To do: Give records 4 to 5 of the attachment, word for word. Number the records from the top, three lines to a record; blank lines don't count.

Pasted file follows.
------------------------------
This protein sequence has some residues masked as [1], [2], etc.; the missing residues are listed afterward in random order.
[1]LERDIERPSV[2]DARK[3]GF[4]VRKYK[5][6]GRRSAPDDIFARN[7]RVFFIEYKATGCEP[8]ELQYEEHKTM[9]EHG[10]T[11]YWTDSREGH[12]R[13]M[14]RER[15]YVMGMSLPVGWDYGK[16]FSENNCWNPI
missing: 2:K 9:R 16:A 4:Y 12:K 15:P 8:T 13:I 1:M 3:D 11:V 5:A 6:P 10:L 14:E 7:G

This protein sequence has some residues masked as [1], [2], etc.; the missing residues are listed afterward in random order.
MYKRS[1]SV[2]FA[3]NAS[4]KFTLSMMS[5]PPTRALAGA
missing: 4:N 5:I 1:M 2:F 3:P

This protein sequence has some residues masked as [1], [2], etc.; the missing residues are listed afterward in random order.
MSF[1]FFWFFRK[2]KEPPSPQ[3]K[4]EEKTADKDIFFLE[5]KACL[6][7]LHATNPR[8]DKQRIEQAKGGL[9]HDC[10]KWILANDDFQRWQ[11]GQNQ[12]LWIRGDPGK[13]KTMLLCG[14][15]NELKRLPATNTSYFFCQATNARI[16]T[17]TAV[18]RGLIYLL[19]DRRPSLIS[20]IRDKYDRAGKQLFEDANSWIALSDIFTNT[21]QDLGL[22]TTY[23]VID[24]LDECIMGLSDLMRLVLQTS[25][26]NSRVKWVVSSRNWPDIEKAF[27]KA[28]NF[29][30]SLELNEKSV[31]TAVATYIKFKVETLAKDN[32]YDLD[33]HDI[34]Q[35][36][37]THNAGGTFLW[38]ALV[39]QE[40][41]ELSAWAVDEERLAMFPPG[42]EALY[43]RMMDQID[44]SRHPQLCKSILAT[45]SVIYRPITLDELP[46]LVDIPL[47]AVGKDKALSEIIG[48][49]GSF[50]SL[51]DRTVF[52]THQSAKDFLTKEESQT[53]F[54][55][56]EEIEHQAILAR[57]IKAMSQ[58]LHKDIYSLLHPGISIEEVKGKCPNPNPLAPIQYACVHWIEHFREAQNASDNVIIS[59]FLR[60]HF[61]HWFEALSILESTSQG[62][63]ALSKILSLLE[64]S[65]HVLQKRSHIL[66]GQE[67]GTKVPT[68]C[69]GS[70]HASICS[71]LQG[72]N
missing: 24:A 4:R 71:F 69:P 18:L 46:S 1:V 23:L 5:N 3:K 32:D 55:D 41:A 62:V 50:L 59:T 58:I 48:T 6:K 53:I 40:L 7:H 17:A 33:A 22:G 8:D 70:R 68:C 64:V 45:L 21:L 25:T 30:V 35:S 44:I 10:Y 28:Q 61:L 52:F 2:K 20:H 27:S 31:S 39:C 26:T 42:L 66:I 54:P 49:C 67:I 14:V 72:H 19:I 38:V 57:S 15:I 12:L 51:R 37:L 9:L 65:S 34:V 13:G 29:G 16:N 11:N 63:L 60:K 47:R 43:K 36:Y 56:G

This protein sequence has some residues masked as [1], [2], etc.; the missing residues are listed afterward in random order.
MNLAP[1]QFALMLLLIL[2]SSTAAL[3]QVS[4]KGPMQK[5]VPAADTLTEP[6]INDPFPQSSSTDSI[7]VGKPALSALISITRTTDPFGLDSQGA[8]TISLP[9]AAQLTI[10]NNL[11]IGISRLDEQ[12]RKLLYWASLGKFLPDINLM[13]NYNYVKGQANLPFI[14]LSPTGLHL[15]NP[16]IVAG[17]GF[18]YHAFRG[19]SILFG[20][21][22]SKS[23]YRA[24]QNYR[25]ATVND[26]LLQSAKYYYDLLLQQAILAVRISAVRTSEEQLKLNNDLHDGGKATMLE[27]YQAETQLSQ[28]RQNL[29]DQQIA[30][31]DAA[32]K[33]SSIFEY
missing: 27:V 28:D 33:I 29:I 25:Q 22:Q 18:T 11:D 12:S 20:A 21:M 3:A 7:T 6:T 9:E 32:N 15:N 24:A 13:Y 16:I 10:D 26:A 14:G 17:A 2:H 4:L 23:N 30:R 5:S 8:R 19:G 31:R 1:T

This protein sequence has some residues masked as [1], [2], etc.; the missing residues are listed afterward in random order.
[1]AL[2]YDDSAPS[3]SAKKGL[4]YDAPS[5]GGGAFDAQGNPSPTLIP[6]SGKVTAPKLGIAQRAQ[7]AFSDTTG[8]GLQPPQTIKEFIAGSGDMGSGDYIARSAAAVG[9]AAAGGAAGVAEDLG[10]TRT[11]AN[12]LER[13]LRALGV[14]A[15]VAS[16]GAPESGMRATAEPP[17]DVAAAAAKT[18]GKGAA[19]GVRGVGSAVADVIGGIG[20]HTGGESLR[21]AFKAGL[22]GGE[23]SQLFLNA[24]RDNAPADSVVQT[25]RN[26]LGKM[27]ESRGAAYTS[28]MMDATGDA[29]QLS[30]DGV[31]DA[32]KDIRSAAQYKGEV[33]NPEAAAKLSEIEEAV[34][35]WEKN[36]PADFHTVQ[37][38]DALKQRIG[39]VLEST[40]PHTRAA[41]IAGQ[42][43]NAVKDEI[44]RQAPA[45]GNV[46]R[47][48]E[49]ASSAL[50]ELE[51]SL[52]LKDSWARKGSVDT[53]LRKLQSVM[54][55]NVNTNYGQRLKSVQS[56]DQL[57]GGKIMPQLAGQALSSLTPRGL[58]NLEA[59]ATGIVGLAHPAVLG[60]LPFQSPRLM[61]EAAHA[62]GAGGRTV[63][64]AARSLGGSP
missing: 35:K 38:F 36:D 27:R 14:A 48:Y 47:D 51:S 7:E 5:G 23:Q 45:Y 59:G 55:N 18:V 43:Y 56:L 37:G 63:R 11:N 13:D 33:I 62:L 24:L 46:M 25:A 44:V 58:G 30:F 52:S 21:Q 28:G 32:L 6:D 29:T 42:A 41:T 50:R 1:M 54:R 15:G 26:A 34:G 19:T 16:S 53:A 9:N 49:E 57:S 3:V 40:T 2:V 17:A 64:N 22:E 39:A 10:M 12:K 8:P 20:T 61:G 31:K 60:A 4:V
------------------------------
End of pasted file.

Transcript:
This protein sequence has some residues masked as [1], [2], etc.; the missing residues are listed afterward in random order.
MNLAP[1]QFALMLLLIL[2]SSTAAL[3]QVS[4]KGPMQK[5]VPAADTLTEP[6]INDPFPQSSSTDSI[7]VGKPALSALISITRTTDPFGLDSQGA[8]TISLP[9]AAQLTI[10]NNL[11]IGISRLDEQ[12]RKLLYWASLGKFLPDINLM[13]NYNYVKGQANLPFI[14]LSPTGLHL[15]NP[16]IVAG[17]GF[18]YHAFRG[19]SILFG[20][21][22]SKS[23]YRA[24]QNYR[25]ATVND[26]LLQSAKYYYDLLLQQAILAVRISAVRTSEEQLKLNNDLHDGGKATMLE[27]YQAETQLSQ[28]RQNL[29]DQQIA[30][31]DAA[32]K[33]SSIFEY
missing: 27:V 28:D 33:I 29:I 25:Q 22:Q 18:T 11:D 12:S 20:A 21:M 3:A 7:T 6:T 9:E 32:N 15:N 24:A 13:Y 16:I 10:D 26:A 14:G 17:A 2:H 4:L 23:N 30:R 5:S 8:R 19:G 31:R 1:T

This protein sequence has some residues masked as [1], [2], etc.; the missing residues are listed afterward in random order.
[1]AL[2]YDDSAPS[3]SAKKGL[4]YDAPS[5]GGGAFDAQGNPSPTLIP[6]SGKVTAPKLGIAQRAQ[7]AFSDTTG[8]GLQPPQTIKEFIAGSGDMGSGDYIARSAAAVG[9]AAAGGAAGVAEDLG[10]TRT[11]AN[12]LER[13]LRALGV[14]A[15]VAS[16]GAPESGMRATAEPP[17]DVAAAAAKT[18]GKGAA[19]GVRGVGSAVADVIGGIG[20]HTGGESLR[21]AFKAGL[22]GGE[23]SQLFLNA[24]RDNAPADSVVQT[25]RN[26]LGKM[27]ESRGAAYTS[28]MMDATGDA[29]QLS[30]DGV[31]DA[32]KDIRSAAQYKGEV[33]NPEAAAKLSEIEEAV[34][35]WEKN[36]PADFHTVQ[37][38]DALKQRIG[39]VLEST[40]PHTRAA[41]IAGQ[42][43]NAVKDEI[44]RQAPA[45]GNV[46]R[47][48]E[49]ASSAL[50]ELE[51]SL[52]LKDSWARKGSVDT[53]LRKLQSVM[54][55]NVNTNYGQRLKSVQS[56]DQL[57]GGKIMPQLAGQALSSLTPRGL[58]NLEA[59]ATGIVGLAHPAVLG[60]LPFQSPRLM[61]EAAHA[62]GAGGRTV[63][64]AARSLGGSP
missing: 35:K 38:F 36:D 27:R 14:A 48:Y 47:D 51:S 7:E 5:G 23:Q 45:Y 59:G 55:N 18:V 43:Y 56:L 37:G 63:R 11:N 13:D 33:I 62:L 24:L 46:M 25:A 44:V 58:G 30:F 52:S 21:Q 28:G 32:L 6:D 29:T 42:A 41:T 50:R 1:M 54:R 15:G 26:A 34:G 19:T 16:S 53:A 9:N 49:E 57:S 3:V 40:T 2:V 17:A 64:N 22:E 39:A 10:M 12:K 8:P 20:T 61:G 31:K 60:A 4:V